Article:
Madeleine Damien is the fashion editor of a slick Manhattan magazine by day and a lively party girl by night. Unfortunately, the pressures of her job, including kowtowing to a hefty ... See full summary »
Peanuts White, a burlesque comic, is recruited by U.S. agents to impersonate international spy Eric Augustine (whom White resembles) in a mission to purchase a million-dollar microfilm in ... See full summary »
There is a problem with foreign nationals using Cuba as a convenient jumping off point for illegal entry into the United States. So U.S. Immigration Service Agent Peter Karczag (John Hodiak... See full summary »
Abigail Chandler has written her stuffy Boston relatives that she's a successful opera singer in New York. In reality, she works at a burlesque house and is billed as High-C Susie. When her... See full summary »
When Countess Zoe is questioning Princess Veronica if she thinks that Jimmy loves her, the spoon in the teacup she is holding travels quickly from the cup to her outstretched right hand from shot to shot. See more »
Think of what history would say: Her Majesty Veronica the First, received the news that she had become Queen, while she was carousing in a Chop Suey joint with a bellboy.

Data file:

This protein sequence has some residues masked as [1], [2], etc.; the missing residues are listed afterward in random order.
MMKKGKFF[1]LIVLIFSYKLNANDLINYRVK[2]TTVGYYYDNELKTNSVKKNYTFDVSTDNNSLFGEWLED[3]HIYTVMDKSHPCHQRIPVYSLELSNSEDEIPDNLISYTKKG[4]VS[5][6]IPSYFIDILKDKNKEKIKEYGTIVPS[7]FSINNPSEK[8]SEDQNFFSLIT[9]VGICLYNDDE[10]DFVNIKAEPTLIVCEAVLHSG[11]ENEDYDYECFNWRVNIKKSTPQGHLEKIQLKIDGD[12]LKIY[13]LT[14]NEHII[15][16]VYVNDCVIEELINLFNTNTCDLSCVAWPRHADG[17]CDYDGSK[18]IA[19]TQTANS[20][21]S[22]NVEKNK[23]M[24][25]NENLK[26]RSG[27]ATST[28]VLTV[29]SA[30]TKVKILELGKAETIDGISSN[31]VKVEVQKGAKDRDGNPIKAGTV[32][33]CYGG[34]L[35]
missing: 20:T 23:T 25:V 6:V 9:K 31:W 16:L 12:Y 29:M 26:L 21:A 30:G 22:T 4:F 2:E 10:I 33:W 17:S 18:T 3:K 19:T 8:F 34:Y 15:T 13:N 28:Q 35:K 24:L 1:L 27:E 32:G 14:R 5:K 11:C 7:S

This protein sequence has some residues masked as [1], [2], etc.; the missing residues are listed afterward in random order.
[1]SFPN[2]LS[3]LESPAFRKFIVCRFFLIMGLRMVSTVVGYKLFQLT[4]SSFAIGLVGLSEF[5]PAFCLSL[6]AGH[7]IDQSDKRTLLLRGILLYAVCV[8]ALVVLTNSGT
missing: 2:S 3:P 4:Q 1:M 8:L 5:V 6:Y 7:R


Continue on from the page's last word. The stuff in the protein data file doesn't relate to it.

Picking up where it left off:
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Hedy Lamarr is a princess in love with a commoner - and Robert Walker thinks he's the commoner - in "Her Highness and the Bellboy," a delightful 1945 movie that costars June Allyson and Rags Ragland. Walker is one of Hollywood's most tragic stories - a talented actor whose personal problems led to a year-long institutionalization and later, his sudden death shortly after his brilliant work in "Strangers on a Train." Here, he is energetic, fast-talking, and adorable as Jimmy, a clumsy bellhop assigned to Princess Hedy while she's in New York with her aunt (Agnes Moorhead). Hedy is fantastically beautiful, as always, though her part isn't very showy compared to the others. June Allyson plays an invalid who lives upstairs from Jimmy and his buddy, played by Rags Ragland. She's very young, pretty, and sweet as a lonely young woman whose life is brightened by the constant entertainment of these two men. She's in love with Walker, and when he develops a crush on Lamarr, her heart breaks. Lamarr is in love with a columnist, (a wooden Warner Anderson).
This movie seemed on the long side, but it's very warm and entertaining fare. Six years later, Walker will look as if he's aged 20 years. He's a light that went out too soon, and it's nice to remember him at his most vibrant.
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